''I feel it's a pretty good ordinance,'' Charlie Diehl, chairman of the three-man board of supervisors, said Monday after the unanimous vote to approve the 21-page ordinance. Diehl said he thought the regulations were fair, and he stressed that although they're not perfect, the rules are meant to look after the interests of the residents while allowing for the development of wind power in the township. Gamesa USA has proposed a 25-turbine wind farm that would be situated predominately in Snyder Township.
The Allegheny Ridge Wind Farm is currently Pennsylvania's largest wind farm with 40 wind turbines, each at 2 megawatt capacity. The site was slated to become operational October, 2007. Built by Gamesa, the project covers parts of Cambria and Blair counties near Altoona.
The Stulls first filed a lawsuit in April, but according to Jill Stull, after Gamesa objected to their claims that the noise coming from those turbines has been more than a nuisance, it has impacted their health, they've refiled. Stull said this time they have an environmentalist and a sound engineer on board. While their problems are still the same, they hope the words from the experts carry a little more weight.
But before you go all wacky for wind power, certain opposition groups like the Industrial Wind Action Group and National Wind Watch want you to hear their side of the story. Their claims are more than just not-in-my-backyard, wet-blanket-complaints. They believe the wind energy industry is spinning lies along with the turbines, luring large public subsidies for a system that is, at best, secondary to fossil fuels.
"Symbolism aside, Potter and Tioga County mountain ridges may not be as impressive as Yosemite's El Capitan, or the Grand Tetons, but something very real would be sacrificed on the questionable altar of Renewable Energy for Profit. Potter and Tioga county mountain ridges are not just a backyard. They are a heritage and a legacy. And they are as good a place as any to make a stand." Preserve the beauty of our region, say no to industrial wind.
The Penn Forest Zoning Hearing Board met Thursday night to determine whether to grant a special exception to the township's building ordinance for a wind turbine. ...Township zoning officer Joseph Steber said the ordinance was written to allow wind turbines, which he said are being heavily promoted by both the state and federal governments, but that it requires homeowners to apply for and receive a special exception from the zoning hearing board before a wind turbine can be erected.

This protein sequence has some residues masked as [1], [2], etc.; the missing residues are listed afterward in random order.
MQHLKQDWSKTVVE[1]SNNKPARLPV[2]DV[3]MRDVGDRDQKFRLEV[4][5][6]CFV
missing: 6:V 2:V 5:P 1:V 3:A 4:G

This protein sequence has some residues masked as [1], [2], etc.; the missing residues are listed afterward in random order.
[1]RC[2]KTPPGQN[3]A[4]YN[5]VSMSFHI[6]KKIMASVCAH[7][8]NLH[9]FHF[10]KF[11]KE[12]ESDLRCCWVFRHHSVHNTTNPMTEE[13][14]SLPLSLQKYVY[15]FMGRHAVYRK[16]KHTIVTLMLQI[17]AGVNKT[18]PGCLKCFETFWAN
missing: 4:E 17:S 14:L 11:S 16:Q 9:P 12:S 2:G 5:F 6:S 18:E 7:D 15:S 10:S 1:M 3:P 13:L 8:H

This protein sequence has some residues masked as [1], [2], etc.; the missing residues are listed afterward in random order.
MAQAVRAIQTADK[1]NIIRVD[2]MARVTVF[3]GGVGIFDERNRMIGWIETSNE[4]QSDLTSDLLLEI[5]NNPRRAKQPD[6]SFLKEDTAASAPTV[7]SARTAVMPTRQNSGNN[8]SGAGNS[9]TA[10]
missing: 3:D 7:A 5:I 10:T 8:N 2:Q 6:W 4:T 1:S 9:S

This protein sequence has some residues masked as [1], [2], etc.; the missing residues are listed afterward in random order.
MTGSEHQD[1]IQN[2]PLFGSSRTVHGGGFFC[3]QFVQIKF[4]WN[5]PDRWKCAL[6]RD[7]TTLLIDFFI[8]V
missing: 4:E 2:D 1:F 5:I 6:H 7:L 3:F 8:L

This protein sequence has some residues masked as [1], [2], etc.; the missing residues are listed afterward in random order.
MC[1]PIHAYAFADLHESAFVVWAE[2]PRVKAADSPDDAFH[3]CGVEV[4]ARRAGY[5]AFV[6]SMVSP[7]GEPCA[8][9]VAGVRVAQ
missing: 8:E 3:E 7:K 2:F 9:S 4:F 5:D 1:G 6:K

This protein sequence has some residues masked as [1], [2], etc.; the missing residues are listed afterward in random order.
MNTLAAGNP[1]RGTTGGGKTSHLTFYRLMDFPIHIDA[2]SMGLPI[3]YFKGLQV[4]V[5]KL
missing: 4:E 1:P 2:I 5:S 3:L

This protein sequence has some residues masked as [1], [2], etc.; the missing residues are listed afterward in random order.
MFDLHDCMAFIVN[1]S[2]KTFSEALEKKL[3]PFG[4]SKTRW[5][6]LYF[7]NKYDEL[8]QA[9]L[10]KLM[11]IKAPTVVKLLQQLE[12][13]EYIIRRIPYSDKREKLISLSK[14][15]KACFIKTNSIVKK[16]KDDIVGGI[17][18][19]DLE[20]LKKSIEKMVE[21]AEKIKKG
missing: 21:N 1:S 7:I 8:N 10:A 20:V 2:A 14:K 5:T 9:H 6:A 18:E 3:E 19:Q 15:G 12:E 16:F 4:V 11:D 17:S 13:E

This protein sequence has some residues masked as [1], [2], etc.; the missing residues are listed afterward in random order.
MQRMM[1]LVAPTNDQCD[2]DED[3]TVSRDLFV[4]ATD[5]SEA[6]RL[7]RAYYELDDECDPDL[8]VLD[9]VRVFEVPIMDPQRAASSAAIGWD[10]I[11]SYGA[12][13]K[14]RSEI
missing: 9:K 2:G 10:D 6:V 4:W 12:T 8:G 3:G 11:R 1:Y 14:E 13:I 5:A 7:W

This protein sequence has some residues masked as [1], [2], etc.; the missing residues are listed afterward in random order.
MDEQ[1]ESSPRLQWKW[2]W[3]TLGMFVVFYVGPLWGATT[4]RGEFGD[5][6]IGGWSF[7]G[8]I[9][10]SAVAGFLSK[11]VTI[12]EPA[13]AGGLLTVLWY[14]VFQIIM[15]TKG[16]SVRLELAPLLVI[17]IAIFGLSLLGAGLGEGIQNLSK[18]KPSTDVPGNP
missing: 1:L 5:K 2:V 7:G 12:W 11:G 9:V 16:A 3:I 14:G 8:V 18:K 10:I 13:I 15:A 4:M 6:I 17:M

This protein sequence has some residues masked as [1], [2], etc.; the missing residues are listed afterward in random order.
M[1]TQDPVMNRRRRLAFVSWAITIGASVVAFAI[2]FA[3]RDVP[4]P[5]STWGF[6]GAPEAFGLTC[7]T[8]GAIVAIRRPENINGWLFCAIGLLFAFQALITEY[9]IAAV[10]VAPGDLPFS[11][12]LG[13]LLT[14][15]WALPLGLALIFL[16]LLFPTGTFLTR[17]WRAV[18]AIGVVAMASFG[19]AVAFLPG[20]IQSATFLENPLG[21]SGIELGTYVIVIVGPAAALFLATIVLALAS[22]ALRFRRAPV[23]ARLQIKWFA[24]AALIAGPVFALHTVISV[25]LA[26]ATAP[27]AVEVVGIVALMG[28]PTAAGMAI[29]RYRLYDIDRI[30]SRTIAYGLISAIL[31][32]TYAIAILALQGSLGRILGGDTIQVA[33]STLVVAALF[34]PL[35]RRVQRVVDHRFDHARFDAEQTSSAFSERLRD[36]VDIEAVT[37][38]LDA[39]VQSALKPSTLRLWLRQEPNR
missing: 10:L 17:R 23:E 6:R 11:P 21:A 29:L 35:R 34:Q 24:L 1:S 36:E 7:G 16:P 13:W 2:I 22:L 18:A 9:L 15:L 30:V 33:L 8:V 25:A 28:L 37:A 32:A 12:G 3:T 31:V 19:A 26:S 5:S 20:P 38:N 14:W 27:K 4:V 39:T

Airtricty Stonycreek Wind Farm is looking to build four electricity-generating wind turbines in Allegheny Township -- part of a broader project that includes 28 wind turbines in Stonycreek Township and three in Shade Township. The project since has been taken over by E.ON Climate & Renewable, a German energy company. E.ON recently purchased the North American operations of Airtricty, which is based in Ireland. The three townships in Somerset County were chosen for the project, set for next year, for several reasons. "Wind, transmission and land," said Douglas Colbeck, E.ON's vice president of Northeast development.
Residents will get their chance to speak up about a proposed power line route through Springfield at three public hearings this month hosted by the Public Utility Commission. The supervisors have taken a stand against PPL's plans for the "cross-country route" and substation. They say the route will negatively affect environmentally sensitive areas and should be moved closer to Route 309 or the Southeastern Pennsylvania Transportation Authority railroad corridor. The proposed line crosses woodlands, wetlands, flood plains and agricultural land through rural parts of Springfield and Richland.
Supervisors on Tuesday approved an agreement that could provide $40,000 each year for a wind farm BP Alternative Energy wants to build in the township. Under the "voluntary host community agreement," Noxen will receive a one-time upfront payment of $50,000 payable within 30 days of the installation of the first wind turbine.
A possible wind farm atop Ice Mountain in Blair County has caused a flurry of controversy, with residents even signing petitions and casting ballots in favor or against it. However, it looks like all that buzz might not even matter. Officials said some companies have found natural gas on Ice Mountain in Snyder Township, just outside of Tyrone. Although there's nothing set in stone, it could be an alternative to those windmills.
"You have to have some kind of guidelines," said William "B.J." Smith, Adams chairman. "But we wouldn't want to deny anybody the right to run their own home." Barbin's residential wind-turbine ordinance is based on those enacted by other municipalities. It would requre setbacks from the owner's property line to be at at least equal to tower's height plus 15 feet. Most residential wind turbines are less than 150 feet tall, according to the American Wind Energy Association.